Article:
5 Leadership Limitations Young Leaders Should Avoid

Leadership limitations
credit: Legal Beagle

5 Leadership Limitations Young Leaders Should Avoid

Leadership limitations? Yes! I am going to digress a bit and talk about the limiting factors to leadership development. I know we all want motivation. But at the same time, we all need to address the problems to our improvement. Knowing about them helps us to become better at what we do and what aspire to become.

I am not going to dive deep into the limitations. I am only going to point out the basic ones that is common to virtually all young professionals. The leadership future of everyone who wants to build on their strengths and improve daily on their weaknesses is always sure. All it takes is more dedication, more effort but less stress. Below are five leadership limitations that can harm your leadership development:


John C. Maxwell is credited with this quote: “It takes trial to grow a leader”. In the face of adversity or leadership crisis, how do you respond as a leader? Do you become better knowing that it’s a testing period in your leadership career? Or do you become bitter telling yourself that the crisis is going to consume you? 

No great leader become great by shying away in the adversity. Every leader experiences trials and crisis, but successful ones turn the situation into strengths and weather the storm. Courage and firmness in the face of adversity is the single biggest factor to overcoming fear.

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Impatient leaders often lacks good communication sense with their followers or individuals. Many impatient leaders usually communicate aggressively toward colleagues and their reaction is usually negative. They lack the ability to encourage and admonish. In extreme situations, a highly aggressive leader can result in other negative outcomes, such as passive-aggressive behaviors, resentment, alienation, dissatisfaction, high turnover rates, sabotage and deep bitterness.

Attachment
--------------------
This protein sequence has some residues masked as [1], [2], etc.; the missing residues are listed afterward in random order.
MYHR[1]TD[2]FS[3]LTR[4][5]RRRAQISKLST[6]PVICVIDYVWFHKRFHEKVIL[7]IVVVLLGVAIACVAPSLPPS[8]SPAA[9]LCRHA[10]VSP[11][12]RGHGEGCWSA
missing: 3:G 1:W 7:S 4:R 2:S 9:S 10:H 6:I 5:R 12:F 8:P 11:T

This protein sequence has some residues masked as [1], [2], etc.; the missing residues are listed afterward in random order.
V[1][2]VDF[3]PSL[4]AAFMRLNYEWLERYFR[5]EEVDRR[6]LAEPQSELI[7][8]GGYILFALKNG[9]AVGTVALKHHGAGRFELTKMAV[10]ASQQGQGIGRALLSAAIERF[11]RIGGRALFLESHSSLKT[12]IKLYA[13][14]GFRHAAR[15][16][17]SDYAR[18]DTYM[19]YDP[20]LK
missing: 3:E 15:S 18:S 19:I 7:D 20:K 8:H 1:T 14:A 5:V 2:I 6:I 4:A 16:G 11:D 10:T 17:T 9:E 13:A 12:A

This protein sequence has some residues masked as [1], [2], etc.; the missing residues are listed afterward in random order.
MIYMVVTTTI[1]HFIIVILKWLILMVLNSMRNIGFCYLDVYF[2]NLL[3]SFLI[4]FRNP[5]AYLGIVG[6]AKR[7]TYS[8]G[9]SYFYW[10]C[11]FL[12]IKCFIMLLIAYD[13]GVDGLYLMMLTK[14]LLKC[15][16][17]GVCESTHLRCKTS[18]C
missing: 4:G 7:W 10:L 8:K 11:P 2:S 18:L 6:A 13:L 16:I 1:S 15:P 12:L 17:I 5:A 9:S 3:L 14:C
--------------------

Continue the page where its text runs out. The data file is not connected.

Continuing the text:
“To be without guile is to be free of deceit, cunning, hypocrisy, and dishonesty in thought or action”. — Joseph B. Wirthlin. How do you know a leader or someone who is deceitful? Bruce Rhoades says “Behaviors can distinguish a deceitful leader from a genuine leader.” Deceitful Leaders divide people and focus on narrow issues that has nothing to do with the vision. A deceitful leader is not always straight in his leadership.


A famous quote by Buddha goes thus; “You will not be punished for your anger, you will be punished by your anger.” Anger keeps people feeling insecure. It is never a leadership skill. Anger comes from one of insecurity, fear or mistrust. It’s the job of every young professional who wants to be better at leading to move away from anger. It has rendered many dreams, career and future goals useless and without direction.

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Are you a jealous leader? It’s time to grow up and know that being jealous is tormenting. John D. Rockefeller said, “Good leadership consists of showing average people how to do the work of superior people.” Jealousy elevates fears and anger.

How do you keep away from jealousy? Doug Dickerson suggests putting forth a shared vision and by exploiting the skills, talents, and resources of every team member. When a leader is elevating team members instead of tearing them down everyone wins.

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